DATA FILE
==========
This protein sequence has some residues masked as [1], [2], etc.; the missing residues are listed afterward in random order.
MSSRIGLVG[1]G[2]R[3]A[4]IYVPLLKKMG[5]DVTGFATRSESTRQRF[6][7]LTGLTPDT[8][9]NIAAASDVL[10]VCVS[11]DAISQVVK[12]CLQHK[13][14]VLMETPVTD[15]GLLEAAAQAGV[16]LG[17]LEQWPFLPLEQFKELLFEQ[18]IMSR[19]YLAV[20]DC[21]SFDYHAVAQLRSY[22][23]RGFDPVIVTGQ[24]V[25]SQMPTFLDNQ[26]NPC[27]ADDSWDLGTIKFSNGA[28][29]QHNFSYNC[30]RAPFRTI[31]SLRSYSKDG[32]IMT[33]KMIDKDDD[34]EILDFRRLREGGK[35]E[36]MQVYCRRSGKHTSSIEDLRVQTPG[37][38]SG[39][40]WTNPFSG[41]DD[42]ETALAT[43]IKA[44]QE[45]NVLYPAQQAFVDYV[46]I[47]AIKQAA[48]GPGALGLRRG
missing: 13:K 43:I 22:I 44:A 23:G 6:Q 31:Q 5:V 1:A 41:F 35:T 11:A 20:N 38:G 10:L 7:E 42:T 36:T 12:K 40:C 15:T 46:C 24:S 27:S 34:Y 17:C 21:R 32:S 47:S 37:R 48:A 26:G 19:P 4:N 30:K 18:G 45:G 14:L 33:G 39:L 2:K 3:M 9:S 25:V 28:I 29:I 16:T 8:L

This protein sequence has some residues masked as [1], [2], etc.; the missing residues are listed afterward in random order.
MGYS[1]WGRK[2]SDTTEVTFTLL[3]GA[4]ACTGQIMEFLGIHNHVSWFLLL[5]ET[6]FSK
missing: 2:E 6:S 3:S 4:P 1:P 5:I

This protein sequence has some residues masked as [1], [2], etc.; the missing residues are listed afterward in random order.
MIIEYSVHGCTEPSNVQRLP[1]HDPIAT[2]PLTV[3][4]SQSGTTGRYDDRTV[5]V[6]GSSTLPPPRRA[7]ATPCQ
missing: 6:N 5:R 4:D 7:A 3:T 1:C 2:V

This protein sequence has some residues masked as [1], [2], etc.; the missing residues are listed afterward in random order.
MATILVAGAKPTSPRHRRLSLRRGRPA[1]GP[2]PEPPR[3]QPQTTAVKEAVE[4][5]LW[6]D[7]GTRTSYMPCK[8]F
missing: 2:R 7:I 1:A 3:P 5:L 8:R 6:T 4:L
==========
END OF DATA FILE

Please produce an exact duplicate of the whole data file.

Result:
This protein sequence has some residues masked as [1], [2], etc.; the missing residues are listed afterward in random order.
MSSRIGLVG[1]G[2]R[3]A[4]IYVPLLKKMG[5]DVTGFATRSESTRQRF[6][7]LTGLTPDT[8][9]NIAAASDVL[10]VCVS[11]DAISQVVK[12]CLQHK[13][14]VLMETPVTD[15]GLLEAAAQAGV[16]LG[17]LEQWPFLPLEQFKELLFEQ[18]IMSR[19]YLAV[20]DC[21]SFDYHAVAQLRSY[22][23]RGFDPVIVTGQ[24]V[25]SQMPTFLDNQ[26]NPC[27]ADDSWDLGTIKFSNGA[28][29]QHNFSYNC[30]RAPFRTI[31]SLRSYSKDG[32]IMT[33]KMIDKDDD[34]EILDFRRLREGGK[35]E[36]MQVYCRRSGKHTSSIEDLRVQTPG[37][38]SG[39][40]WTNPFSG[41]DD[42]ETALAT[43]IKA[44]QE[45]NVLYPAQQAFVDYV[46]I[47]AIKQAA[48]GPGALGLRRG
missing: 13:K 43:I 22:I 44:A 23:G 6:Q 31:Q 5:V 1:A 41:F 35:T 11:A 20:N 38:G 10:L 7:E 42:T 36:T 12:K 40:C 15:T 46:C 24:S 27:S 34:Y 17:C 21:R 32:S 47:S 37:R 48:A 26:G 19:P 4:N 30:K 18:G 45:G 14:L 33:G 39:L 2:K 3:M 9:S 25:V 28:I 29:I 16:T 8:L

This protein sequence has some residues masked as [1], [2], etc.; the missing residues are listed afterward in random order.
MGYS[1]WGRK[2]SDTTEVTFTLL[3]GA[4]ACTGQIMEFLGIHNHVSWFLLL[5]ET[6]FSK
missing: 2:E 6:S 3:S 4:P 1:P 5:I

This protein sequence has some residues masked as [1], [2], etc.; the missing residues are listed afterward in random order.
MIIEYSVHGCTEPSNVQRLP[1]HDPIAT[2]PLTV[3][4]SQSGTTGRYDDRTV[5]V[6]GSSTLPPPRRA[7]ATPCQ
missing: 6:N 5:R 4:D 7:A 3:T 1:C 2:V

This protein sequence has some residues masked as [1], [2], etc.; the missing residues are listed afterward in random order.
MATILVAGAKPTSPRHRRLSLRRGRPA[1]GP[2]PEPPR[3]QPQTTAVKEAVE[4][5]LW[6]D[7]GTRTSYMPCK[8]F
missing: 2:R 7:I 1:A 3:P 5:L 8:R 6:T 4:L